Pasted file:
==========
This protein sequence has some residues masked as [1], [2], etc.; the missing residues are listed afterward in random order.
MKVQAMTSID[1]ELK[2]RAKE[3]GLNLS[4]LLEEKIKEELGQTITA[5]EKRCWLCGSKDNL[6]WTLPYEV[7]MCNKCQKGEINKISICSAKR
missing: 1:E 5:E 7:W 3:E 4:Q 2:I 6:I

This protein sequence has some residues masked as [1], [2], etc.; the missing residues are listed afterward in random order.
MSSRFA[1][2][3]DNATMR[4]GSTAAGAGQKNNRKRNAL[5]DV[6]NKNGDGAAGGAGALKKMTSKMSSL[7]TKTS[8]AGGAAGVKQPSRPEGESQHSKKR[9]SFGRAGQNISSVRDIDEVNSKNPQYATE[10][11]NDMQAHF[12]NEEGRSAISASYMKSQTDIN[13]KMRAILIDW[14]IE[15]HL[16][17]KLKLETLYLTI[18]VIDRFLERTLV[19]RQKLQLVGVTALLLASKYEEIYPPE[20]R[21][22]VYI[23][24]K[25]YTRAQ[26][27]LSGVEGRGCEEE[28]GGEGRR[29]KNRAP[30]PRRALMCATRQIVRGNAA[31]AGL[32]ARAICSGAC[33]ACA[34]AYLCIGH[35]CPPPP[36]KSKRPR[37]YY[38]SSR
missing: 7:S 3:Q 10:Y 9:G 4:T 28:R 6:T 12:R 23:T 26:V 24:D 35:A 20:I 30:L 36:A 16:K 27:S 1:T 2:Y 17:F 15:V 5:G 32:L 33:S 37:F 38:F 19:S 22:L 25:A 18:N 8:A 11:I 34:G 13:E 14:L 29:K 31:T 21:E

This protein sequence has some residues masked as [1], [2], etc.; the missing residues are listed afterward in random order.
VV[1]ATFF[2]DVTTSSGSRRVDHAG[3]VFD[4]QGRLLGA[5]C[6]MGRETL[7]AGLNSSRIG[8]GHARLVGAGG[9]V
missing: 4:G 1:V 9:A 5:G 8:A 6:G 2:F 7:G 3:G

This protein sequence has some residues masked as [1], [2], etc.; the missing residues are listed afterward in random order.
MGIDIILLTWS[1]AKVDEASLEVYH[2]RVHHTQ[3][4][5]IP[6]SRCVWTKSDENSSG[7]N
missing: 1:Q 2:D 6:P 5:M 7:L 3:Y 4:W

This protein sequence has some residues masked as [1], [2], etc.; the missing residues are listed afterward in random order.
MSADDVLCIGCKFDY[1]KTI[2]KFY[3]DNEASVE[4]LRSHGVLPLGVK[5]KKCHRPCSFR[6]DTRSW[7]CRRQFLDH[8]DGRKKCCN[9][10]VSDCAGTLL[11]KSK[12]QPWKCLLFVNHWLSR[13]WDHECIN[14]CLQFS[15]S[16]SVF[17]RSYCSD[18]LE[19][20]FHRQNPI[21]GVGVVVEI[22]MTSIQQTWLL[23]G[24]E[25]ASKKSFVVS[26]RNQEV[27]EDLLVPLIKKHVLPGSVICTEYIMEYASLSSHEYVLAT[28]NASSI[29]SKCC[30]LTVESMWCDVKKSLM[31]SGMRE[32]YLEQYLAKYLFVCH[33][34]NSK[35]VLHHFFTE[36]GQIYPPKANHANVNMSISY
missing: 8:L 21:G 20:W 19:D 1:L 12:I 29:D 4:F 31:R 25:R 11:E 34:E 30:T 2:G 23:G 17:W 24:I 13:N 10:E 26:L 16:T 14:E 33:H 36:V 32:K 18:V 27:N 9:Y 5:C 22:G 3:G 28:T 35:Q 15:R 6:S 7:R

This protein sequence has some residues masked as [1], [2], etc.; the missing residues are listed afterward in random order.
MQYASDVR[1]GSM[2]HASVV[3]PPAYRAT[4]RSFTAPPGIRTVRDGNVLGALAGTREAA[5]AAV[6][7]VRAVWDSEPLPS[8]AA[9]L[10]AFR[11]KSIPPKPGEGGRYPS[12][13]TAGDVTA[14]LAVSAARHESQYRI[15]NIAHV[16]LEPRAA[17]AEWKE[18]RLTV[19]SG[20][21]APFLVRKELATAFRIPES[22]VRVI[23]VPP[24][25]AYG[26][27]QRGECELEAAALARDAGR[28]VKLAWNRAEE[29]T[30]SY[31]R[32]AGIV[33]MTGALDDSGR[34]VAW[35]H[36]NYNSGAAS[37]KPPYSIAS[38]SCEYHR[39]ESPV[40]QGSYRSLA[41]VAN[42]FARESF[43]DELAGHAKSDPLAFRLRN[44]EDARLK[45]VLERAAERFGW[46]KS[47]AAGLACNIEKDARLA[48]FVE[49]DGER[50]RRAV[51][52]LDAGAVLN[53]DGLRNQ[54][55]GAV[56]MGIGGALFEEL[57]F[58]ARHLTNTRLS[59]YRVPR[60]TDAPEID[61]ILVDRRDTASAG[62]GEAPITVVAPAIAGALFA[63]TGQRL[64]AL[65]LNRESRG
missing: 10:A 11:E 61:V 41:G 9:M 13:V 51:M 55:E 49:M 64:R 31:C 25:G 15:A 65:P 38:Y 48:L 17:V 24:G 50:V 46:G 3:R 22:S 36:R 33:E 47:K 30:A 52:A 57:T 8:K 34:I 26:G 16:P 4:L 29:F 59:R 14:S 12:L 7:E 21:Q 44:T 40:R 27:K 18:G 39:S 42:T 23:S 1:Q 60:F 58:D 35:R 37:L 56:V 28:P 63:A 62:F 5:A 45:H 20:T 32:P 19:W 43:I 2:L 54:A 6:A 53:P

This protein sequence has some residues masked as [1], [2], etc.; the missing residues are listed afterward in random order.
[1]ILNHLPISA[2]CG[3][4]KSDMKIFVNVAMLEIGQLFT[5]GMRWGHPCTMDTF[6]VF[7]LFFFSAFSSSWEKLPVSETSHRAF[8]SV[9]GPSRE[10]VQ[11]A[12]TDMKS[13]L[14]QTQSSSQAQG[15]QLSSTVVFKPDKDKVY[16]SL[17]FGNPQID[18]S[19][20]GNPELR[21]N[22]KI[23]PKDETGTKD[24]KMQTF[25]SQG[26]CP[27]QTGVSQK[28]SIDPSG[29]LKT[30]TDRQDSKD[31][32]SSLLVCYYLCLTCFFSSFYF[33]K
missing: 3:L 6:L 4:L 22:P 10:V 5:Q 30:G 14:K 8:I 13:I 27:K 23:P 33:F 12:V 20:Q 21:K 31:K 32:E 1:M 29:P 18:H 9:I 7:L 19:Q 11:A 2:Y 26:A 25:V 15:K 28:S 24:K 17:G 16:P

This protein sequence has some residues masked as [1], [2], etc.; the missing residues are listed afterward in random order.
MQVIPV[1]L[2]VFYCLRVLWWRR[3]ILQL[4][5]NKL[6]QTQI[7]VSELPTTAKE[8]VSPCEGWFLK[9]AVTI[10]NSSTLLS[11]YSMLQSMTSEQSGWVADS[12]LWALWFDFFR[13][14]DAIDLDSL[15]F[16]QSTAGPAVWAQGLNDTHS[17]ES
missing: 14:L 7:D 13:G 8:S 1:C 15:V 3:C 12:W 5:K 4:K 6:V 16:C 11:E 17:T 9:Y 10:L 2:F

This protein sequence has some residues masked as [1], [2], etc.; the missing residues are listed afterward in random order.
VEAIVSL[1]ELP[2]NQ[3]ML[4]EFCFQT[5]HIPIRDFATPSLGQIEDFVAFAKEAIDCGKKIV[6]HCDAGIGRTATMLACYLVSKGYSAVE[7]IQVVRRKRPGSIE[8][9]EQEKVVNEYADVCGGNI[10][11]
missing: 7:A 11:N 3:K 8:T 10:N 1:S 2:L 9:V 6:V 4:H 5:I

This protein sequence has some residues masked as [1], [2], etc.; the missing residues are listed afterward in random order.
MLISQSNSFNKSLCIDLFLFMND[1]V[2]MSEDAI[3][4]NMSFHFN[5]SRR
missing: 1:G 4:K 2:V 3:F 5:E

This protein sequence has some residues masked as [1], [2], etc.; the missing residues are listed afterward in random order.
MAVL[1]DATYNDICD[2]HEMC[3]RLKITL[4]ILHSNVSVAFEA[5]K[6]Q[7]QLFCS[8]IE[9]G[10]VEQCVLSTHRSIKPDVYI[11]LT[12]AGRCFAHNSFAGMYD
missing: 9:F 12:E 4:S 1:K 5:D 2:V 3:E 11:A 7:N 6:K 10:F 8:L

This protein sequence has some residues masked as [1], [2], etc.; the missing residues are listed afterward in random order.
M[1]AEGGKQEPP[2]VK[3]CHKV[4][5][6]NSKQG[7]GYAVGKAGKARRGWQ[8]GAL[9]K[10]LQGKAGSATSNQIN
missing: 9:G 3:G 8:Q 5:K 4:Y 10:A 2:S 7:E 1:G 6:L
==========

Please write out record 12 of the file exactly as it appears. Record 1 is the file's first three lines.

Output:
This protein sequence has some residues masked as [1], [2], etc.; the missing residues are listed afterward in random order.
M[1]AEGGKQEPP[2]VK[3]CHKV[4][5][6]NSKQG[7]GYAVGKAGKARRGWQ[8]GAL[9]K[10]LQGKAGSATSNQIN
missing: 9:G 3:G 8:Q 5:K 4:Y 10:A 2:S 7:E 1:G 6:L